Bloomberg News

Natural Gas May Drop as Milder Weather Reduces Heating Demand

March 08, 2013

Natural gas futures may drop next week as a U.S. cold snap gives way to milder weather and higher prices make it a less attractive fuel for some electricity generators, a Bloomberg survey showed.

Eight of 14 analysts, or 57 percent, forecast that gas futures will decline on the New York Mercantile Exchange through March 15. Four, or 29 percent, said futures will rise and two predicted that prices will stay the same. Last week, 55 percent of participants said gas prices would advance this week.

Temperatures will be above normal across the West next week and seasonal in most of the central states, though the East may see unusually cold weather, according to MDA Weather Services. Gas futures rose to $3.603 per million British thermal units during trading yesterday, a price high enough to prompt some power producers to burn coal instead, said Aaron Calder, senior market analyst at Gelber & Associates in Houston.

“The forecasts have tempered a little bit,” Calder said. “Fuel switching is the main driver in this market. We saw some pretty strong resistance at $3.60.”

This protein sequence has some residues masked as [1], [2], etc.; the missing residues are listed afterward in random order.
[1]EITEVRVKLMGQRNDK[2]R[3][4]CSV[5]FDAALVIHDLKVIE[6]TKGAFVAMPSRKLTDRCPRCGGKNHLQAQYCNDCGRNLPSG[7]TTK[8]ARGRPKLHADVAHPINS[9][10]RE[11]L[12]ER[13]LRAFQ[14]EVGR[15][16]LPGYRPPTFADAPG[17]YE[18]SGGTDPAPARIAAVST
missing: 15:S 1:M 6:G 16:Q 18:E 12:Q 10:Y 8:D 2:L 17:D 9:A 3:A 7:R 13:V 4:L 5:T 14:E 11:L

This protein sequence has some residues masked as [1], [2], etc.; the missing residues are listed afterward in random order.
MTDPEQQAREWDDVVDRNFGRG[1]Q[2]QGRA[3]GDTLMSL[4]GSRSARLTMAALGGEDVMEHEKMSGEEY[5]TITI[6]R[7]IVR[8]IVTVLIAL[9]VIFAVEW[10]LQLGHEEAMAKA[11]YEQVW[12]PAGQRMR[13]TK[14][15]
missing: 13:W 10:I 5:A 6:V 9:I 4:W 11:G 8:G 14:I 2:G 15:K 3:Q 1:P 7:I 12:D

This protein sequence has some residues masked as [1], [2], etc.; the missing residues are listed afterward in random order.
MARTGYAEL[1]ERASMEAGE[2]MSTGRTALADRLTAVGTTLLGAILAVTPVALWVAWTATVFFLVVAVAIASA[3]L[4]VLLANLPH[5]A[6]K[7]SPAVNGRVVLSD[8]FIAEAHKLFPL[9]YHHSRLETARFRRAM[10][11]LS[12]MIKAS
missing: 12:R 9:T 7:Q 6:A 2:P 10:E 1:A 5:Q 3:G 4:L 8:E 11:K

Natural gas futures so far this week have climbed 12.6 cents, or 3.6 percent, settling at $3.582 per million Btu yesterday in New York, headed for a third consecutive weekly gain. Prices are up 6.9 percent this year.

Chicago Weather

The low temperature in Chicago on March 14 will be 34 degrees Fahrenheit (1 Celsius) and Dallas may be 52 degrees, 4 above normal for both cities, according to AccuWeather Inc. in State College, Pennsylvania.

About 50 percent of U.S. households use gas for heating, according to data from the Energy Information Administration, the Energy Department’s statistical division.

Gas stockpiles fell by 146 billion cubic feet to 2.083 trillion in the week ended March 1, above the five-year average drop of 107 billion for the period, an EIA report yesterday showed. Analyst estimates compiled by Bloomberg showed a decline of 132 billion.

A supply surplus to the five-year average narrowed to 14.8 percent from 16 percent the previous week.

The gas survey has correctly forecast the direction of prices 50 percent of the time since its June 2004 introduction.

Bloomberg’s survey of natural-gas analysts and traders asks for an assessment of whether Nymex natural-gas futures will probably rise, fall or remain neutral in the coming week. This week’s results were:


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To contact the reporter on this story: Naureen S. Malik in New York at;

To contact the editor responsible for this story: Dan Stets at

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